Connecting vets, families, with a community

COURTESY PHOTO U.S. Army First Lt. Joseph Theinert

While Monday’s Memorial Day observances on Shelter Island were as stirring and meaningful as ever, there were some familiar faces missing from past years. The Gold Star family of Lt. Joseph Theinert was spending the weekend conducting a leadership retreat for veterans and Shelter Island students at their foundation’s Strongpoint Ranch in New Mexico.

In the wake of Joe Theinert’s death in action in Afghanistan in 2010, his family began to reach out to his comrades, hosting them for a barbecue on Shelter Island at the home of his mother, Chrys Kestler.

In the years since, Ms. Kestler and her family have created a foundation and converted the 1,000 acre family ranch into a place where veterans, active service members and Gold Star Families can come together to share their experiences and move on to the next phase of life in a secure, supportive environment.

The foundation states that no medical or psychiatric services are provided at the ranch, but a certified social worker who is a veteran himself attends every retreat to guide and lead therapeutic discussions.

This past February the ranch hosted their eighth retreat, with all attendees from the 106th Rescue Wing, a unit of the New York Air National Guard, stationed in Westhampton Beach. This was the first retreat in which all attendees came from the same unit and one where all had experienced or shared the same traumatic event. On March 18, 2018, a helicopter carrying seven National Guard members had crashed in western Iraq near the Syrian border. Everyone was killed, including four guardsmen from the 106th.

According to foundation spokesperson Melissa Mundy, the group came to the retreat with a lot to process. A few had witnessed the crash in real time. Others who worked in intelligence had watched a livestream of the crash and in the following weeks re-lived it each time they presented the footage up the chain of command.

The participants found the program so helpful that now they are coming together for a “Strongpoint Theinert Ranch + 106th Reunion” at Mashomack on the second weekend in June. The last reunion retreat at the preserve took place this past November. Ms. Kestler described it as “people sharing strength and hope — there’s an interconnectivity that happens.”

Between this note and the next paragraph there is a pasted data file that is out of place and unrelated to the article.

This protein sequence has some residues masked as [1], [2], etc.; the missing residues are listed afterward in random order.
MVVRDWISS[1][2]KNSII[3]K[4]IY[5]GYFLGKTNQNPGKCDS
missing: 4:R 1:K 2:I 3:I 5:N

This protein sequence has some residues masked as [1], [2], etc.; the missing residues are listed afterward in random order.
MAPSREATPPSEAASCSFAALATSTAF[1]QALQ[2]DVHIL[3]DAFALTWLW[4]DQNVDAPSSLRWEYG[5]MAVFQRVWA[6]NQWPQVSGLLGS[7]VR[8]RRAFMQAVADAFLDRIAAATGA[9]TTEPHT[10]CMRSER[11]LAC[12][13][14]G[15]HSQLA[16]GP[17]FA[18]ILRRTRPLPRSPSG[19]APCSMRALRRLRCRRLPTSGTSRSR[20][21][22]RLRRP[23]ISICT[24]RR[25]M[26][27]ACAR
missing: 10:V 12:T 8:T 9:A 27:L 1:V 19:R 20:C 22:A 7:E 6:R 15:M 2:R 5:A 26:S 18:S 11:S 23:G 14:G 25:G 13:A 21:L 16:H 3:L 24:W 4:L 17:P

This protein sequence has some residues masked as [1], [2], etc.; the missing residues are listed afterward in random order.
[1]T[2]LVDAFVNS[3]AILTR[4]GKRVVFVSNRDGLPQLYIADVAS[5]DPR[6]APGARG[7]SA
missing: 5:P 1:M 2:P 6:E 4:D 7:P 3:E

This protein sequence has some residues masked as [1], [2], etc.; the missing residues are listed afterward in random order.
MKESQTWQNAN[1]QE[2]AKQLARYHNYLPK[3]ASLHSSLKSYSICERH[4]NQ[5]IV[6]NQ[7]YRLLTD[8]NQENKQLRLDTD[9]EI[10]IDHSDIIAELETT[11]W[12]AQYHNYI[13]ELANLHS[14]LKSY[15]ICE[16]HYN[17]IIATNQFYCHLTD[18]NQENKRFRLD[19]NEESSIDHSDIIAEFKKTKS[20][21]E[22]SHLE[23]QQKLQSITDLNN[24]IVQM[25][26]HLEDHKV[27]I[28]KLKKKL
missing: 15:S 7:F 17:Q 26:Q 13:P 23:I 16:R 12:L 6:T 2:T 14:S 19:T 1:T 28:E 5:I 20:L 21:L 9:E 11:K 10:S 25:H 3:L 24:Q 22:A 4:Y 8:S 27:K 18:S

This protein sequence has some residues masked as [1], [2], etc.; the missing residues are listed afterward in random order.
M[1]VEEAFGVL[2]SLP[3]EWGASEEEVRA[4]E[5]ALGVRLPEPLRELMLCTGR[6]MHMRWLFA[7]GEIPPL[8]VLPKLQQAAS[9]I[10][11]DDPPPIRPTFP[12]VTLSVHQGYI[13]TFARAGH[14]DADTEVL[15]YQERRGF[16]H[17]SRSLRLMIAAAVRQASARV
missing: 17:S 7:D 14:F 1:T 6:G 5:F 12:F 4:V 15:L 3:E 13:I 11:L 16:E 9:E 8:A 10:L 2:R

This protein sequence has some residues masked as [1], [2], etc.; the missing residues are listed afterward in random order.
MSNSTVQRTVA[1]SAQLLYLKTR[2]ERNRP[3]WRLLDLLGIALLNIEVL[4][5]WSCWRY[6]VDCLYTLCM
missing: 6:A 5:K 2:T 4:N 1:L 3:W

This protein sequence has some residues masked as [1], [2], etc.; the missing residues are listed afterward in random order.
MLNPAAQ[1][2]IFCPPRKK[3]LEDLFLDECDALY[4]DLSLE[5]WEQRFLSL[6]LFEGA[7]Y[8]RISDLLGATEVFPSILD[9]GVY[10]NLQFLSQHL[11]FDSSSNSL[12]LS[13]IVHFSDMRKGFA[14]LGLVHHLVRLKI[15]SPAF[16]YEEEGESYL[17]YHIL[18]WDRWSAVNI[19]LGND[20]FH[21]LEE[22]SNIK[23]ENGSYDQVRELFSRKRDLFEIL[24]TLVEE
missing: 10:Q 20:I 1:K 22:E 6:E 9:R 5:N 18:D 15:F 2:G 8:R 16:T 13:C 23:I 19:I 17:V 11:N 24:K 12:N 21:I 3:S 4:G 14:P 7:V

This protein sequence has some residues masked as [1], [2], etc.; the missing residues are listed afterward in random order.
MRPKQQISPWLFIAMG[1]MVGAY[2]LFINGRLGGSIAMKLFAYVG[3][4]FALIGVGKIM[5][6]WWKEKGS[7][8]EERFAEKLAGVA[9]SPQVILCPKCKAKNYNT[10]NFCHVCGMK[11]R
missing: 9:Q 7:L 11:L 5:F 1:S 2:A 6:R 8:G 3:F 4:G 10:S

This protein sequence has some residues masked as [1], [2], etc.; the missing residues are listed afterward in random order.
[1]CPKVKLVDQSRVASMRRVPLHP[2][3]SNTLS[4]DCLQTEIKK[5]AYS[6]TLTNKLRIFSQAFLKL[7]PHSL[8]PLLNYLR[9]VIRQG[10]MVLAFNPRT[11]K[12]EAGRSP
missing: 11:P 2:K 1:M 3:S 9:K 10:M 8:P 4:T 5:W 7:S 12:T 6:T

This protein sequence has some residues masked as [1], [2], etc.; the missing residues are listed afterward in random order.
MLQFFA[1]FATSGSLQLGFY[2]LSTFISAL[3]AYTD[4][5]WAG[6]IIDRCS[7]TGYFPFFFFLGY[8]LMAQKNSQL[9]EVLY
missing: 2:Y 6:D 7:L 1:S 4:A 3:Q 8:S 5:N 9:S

Some veterans described the retreat at Mashomack as giving them a chance to stop, collect their thoughts and as one vet said, “breathe for the first time in years.” One observed that “communication is different among veterans. Being around fellow brothers who have been through what you’ve been through allows everybody to open up.”

“In the years since Joe’s death,” his brother Jimbo Theinert said recently, “we’ve remembered him by working with the military community, helping them re-connect with themselves and their family members.”

The foundation is sponsoring several fundraising events and conducting a capital campaign to build a handicapped accessible bunkhouse at the ranch. So far they’ve raised $225,000 toward a $300,000 goal. The 10th annual Summer Benefit will be held on Thursday, July 25. A lawn party is scheduled at the South Ferry East Landing from 5 to 7 p.m. Then a sunset cruise sets out aboard the M/V Lt. Joe Theinert, named in honor of the late soldier, who had worked for South Ferry.

An annual golf tournament kicks off on Monday, September 9, 2019 at Pine Hollow Country Club in East Norwich. For information on tickets for these events and sponsorships, visit JJTMF.org.

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